Lately, at the sidelines of the 3rd Annual Forum for Regional Integration and Reasonable Utilization of the Nile (AFRIRUN), Water and Energy State Minister Sultan Wali (Ph.D.) spoke to the media.

As to the minister, Ethiopia remains optimistic about the establishment of the Nile River Basin Commission though the process is delayed. Amidst a growing number of countries ratifying the Cooperation Framework Agreement (CFA), a commission dedicated to Nile water utilization is expected to be formed.

The number of countries that are required to establish the commission is approaching the minimum requirement. Some riparian countries have ratified the Nile River Basin Cooperation Framework Agreement which was initiated 14 years ago. However, more countries are expected to join the ratification and facilitate the framework’s transition to a formal commission, Sultan (Ph.D.) elaborated.

According to him, the commission’s establishment is expected to proceed swiftly. The Nile River region, particularly the Horn of Africa, is characterized by diverse and often conflicting interests and Ethiopia believes that regional integration efforts will help address these differences.

“Cooperative water utilization and regional power integration are essential for sustainable development. The cooperation we seek aims to foster regional development. Without equitable water utilization and energy integration, sustainability cannot be achieved.”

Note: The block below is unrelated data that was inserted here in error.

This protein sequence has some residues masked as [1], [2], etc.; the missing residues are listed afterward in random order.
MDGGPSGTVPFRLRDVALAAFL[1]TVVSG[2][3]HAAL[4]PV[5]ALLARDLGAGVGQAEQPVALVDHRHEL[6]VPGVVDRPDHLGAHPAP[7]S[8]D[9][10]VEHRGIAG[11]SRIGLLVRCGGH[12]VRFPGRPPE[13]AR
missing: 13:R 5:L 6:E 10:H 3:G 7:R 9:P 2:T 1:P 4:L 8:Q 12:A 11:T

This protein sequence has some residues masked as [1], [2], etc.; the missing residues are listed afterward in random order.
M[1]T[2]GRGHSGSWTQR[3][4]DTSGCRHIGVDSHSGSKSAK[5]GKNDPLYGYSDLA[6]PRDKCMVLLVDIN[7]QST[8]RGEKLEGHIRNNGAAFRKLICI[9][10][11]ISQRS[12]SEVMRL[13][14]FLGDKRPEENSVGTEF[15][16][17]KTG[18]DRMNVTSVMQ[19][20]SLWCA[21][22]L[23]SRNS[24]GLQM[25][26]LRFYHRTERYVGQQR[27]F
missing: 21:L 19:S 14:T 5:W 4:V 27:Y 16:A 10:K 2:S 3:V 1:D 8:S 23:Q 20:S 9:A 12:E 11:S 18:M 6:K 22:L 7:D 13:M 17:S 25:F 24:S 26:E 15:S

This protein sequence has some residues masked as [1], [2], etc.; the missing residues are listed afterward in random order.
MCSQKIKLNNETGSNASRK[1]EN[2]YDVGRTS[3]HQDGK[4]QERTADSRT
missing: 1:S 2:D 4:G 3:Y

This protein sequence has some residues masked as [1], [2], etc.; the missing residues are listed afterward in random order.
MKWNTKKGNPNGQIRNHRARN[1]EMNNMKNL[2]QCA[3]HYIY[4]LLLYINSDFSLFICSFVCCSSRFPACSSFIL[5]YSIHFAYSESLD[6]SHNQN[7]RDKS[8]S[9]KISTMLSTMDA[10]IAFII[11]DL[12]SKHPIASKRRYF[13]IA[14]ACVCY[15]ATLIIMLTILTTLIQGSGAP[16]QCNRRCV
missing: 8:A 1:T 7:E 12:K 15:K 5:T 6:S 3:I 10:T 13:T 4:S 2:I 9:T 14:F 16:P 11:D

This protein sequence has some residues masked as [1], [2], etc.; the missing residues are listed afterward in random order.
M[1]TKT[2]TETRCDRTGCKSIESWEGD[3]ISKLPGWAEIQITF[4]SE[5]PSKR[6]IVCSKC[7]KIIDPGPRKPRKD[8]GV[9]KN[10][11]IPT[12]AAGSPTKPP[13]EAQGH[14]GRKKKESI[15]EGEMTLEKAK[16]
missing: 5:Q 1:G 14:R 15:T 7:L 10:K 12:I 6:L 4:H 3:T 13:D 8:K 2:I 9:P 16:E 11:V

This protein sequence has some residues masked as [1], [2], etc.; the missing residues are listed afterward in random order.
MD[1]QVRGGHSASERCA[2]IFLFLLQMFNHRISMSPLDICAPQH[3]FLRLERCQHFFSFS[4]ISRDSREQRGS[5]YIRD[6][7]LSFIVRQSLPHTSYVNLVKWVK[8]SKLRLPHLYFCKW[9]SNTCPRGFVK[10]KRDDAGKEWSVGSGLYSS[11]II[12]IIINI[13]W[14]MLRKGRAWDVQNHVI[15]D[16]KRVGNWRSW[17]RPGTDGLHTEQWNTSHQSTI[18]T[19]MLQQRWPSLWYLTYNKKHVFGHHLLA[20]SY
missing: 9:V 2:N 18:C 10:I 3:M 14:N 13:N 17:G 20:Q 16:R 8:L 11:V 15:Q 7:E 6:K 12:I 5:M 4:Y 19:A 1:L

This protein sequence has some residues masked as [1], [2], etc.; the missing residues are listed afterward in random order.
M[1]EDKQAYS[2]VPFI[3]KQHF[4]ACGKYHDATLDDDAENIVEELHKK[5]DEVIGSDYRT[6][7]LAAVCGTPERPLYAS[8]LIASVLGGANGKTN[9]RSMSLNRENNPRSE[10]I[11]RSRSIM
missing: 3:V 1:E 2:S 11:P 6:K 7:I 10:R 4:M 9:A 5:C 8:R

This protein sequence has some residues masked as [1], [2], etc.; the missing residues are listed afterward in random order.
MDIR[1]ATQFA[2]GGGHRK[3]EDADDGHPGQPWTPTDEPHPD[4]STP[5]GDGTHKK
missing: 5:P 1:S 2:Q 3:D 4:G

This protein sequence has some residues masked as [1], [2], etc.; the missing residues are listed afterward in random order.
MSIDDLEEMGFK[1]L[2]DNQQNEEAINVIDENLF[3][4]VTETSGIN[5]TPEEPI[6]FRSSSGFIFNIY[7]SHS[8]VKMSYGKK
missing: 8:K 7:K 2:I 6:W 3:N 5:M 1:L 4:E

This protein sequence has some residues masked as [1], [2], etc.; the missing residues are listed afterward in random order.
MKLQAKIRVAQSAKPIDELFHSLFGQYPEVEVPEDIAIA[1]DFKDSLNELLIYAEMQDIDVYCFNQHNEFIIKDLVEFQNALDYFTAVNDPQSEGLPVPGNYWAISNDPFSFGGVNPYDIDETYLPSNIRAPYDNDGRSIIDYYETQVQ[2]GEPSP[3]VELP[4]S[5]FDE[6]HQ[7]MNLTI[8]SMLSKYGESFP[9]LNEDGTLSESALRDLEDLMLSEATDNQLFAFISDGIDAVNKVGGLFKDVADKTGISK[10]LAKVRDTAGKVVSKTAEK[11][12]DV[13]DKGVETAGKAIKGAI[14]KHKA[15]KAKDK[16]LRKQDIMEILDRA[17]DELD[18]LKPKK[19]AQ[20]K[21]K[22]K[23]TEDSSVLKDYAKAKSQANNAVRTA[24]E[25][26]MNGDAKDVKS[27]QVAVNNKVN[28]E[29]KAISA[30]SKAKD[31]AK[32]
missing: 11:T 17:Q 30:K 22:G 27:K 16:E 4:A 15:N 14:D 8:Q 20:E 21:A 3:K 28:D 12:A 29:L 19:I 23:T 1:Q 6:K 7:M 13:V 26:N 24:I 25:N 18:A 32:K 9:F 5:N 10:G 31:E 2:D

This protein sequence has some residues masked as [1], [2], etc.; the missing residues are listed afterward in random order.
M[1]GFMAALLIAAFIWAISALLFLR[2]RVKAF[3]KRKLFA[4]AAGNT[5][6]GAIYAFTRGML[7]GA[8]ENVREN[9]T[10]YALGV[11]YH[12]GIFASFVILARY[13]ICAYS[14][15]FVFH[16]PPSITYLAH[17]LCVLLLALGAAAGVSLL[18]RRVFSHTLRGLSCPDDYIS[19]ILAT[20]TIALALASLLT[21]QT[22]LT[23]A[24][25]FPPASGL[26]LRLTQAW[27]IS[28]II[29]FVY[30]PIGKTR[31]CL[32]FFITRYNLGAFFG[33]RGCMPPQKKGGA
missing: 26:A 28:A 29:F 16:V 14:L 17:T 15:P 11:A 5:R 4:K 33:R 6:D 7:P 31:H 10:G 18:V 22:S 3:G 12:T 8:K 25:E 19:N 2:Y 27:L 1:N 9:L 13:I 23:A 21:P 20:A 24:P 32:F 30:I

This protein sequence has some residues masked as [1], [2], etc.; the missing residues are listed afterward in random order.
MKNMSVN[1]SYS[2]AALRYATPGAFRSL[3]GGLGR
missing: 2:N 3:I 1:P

Ethiopia, as an advocate for regional energy integration, has been supplying electricity to Djibouti for ten years, to Sudan for eight years, and to Kenya for two years. Despite having one of the lowest electricity supply rates for its citizens, the country provides its neighbors with affordable electricity to maintain regional stability rather than for financial gain, the state minister emphasized.

“Ethiopia cannot develop without regional integration and generating hard currency is a secondary goal for us.”

He further highlighted that economic development downturns lead to conflicts, and since 1970, global history has shown that electric power consumption correlates with economic health. “Therefore, cooperation in energy infrastructure development and equitable Nile River water utilization is critical.”

During Prime Minister Abiy Ahmed’s (Ph.D.) recent visit to Dodoma, Ethiopia and Tanzania agreed to energy transmission. A similar agreement exists with South Sudan, and a request is also coming from Somalia. “No East African country can overlook Ethiopia’s role in the power integration.”

Speaking at the opening of the 3rd AFRIRUN, Foreign Affairs State Minister, Misganu Arega reiterated Ethiopia’s commitment to expedite the establishment of the Nile Basin Commission.

Welcoming experts and participants of the forum, the Institute of Foreign Affairs, Executive Director Jafar Bediru highlighted the necessity of replacing unconstructive approaches with cooperative agreements for Nile water fair utilization.

The forum, held under the theme ‘Shared Resources for Shared Future and Prosperity: Cooperation and Regional Integration through Equitable and Reasonable Utilization of the Nile,’ saw participation from experts and government officials from Nile riparian countries.